1. A Tuvan half tube 12-string zither with a movable bridge.
2. A Yenisei-based yakpunk band formed by renegade Huun-Huur-Tu founding member and throat singer Albert Kuvezin, which has gone literally from the middle of nowhere to a presence on the world stage.
Yat-Kha is an intoxicating fusion of
Albert Kuvezin. Guitar, yat kha, hoomei, vocals.
Albert grew up in Tuva, near the Yenisei River. He was kicked out of his local choir as a small child due to his insistence on singing in a disconcerting (at least in a child) growly bass kargyaa style most commonly employed by Buddhist monks. Albert still does most of his singing in a kind of kargyaa, and makes Tom Waits sound like Tiny Tim. Seriously. Check out the track "Irik Chuduk" (from the Yenisei Punk album) at www.yat-kha.com.
He is a renegade founding member of Huun-Huur-Tu, and left that group due to frustration with having to listen to the state dictate musical direction and style, usually toward the bland and palatable folk music end.
Albert was more interested in joining Western hard rock (his stated influences: Deep Purple and Sonic Youth) to classical Tuvan music. His formation of Yat-Kha made him a constant thorn in the side of Soviet ideological culture departments (and the KGB agents sent to enforce the ban) until 1989.
His onstage persona is quintessential front man: brash, joking, a thick mane of heavy metal hair, jeans and a t-shirt. His English is excellent, with a thick Tuvan accent, and he is fond of telling stories and jokes between sets, which invariably lead to roars of approval from the audience.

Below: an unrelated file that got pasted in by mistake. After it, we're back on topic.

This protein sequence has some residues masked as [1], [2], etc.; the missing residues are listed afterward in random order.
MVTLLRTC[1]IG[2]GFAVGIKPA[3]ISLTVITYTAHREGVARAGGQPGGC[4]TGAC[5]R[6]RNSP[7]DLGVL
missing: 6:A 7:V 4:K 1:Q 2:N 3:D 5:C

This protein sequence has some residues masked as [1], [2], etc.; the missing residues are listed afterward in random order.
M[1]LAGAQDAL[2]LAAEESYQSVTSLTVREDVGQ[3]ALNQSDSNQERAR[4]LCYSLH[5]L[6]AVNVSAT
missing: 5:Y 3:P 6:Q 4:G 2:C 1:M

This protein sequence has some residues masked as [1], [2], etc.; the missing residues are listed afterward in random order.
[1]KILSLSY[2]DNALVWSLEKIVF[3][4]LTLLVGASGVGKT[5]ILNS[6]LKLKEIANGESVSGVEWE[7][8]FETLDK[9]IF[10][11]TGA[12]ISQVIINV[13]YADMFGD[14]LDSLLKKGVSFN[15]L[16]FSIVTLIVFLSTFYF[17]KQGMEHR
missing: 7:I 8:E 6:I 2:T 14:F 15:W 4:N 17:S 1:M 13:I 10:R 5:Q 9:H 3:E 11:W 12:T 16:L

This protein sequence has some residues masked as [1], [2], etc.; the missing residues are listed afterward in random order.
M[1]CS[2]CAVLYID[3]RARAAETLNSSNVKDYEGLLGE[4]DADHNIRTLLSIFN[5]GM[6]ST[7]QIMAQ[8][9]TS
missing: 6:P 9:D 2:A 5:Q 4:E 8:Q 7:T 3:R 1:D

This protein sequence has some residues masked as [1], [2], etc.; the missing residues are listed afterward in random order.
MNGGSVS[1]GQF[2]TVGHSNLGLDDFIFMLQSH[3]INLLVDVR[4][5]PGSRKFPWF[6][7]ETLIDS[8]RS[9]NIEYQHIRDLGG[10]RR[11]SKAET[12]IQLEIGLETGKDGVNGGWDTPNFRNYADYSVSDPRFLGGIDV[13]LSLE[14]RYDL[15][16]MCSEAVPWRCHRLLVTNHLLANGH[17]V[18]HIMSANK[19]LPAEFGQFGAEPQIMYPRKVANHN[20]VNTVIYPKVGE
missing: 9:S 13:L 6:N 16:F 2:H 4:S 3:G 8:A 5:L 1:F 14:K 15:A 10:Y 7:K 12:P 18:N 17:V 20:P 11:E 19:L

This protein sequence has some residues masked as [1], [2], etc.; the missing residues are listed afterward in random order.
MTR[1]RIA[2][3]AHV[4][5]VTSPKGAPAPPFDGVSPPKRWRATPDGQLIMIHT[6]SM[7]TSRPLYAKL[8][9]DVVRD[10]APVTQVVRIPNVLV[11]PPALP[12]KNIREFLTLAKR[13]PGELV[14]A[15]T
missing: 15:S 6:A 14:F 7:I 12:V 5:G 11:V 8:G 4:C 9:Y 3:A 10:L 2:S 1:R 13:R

Zhenya Tkachov. Drum kit, kengyry, vocals.
Zhenya was raised as a Staro Vera (Old Believer) in Tuva. Staro Vera are Russian Orthodox Christians and do not believe in hierarchy, taxation, or interference with the individual's direct experience of God and nature. The Staro Vera sing verses from communal manuscripts which lay out rhythm and melody in a mnemonic pyramidal pattern, to help people sing layers of phrases in time and in tune.
Zhenya was educated in the Kyzyl school of music as a percussionist. He became a band drummer and percussionist in the Tuvan state symphony and orchestra, until dropping out in the early 1990s to find "the essence of the life" by roaming the Tuvan steppes and reading philosophy.
Albert met Zhenya in 1995, and invited him to join Yat-Kha.
Sailyk Ommun. Yat-kha, vocals.
Sailyk's name means "little bird" in Tuvan, and the name fits her perfectly. She is tiny. At 19 she's also the youngest member of the band.
When she steps onstage, it's almost disorienting - into the midst of these tall, broad-shouldered Tuvan nomads with electric guitars comes this delicate, doll-like, beautiful girl in a simple traditional Tuvan dress and an ear-to-ear smile. Then she begins to sing...
Sailyk sings in the Tuvan women's style, which is described at their Web site as very "bluesy, with jumping, bending and leaping melodies". Bluesy is right - as she sings, her hands swoop and dip, her body sways and her hips torque out voice power that Koko Taylor would respect, and her voice soars acrobatically through complex trills, ululations, exclamations, and the occasional sweetly simple tune.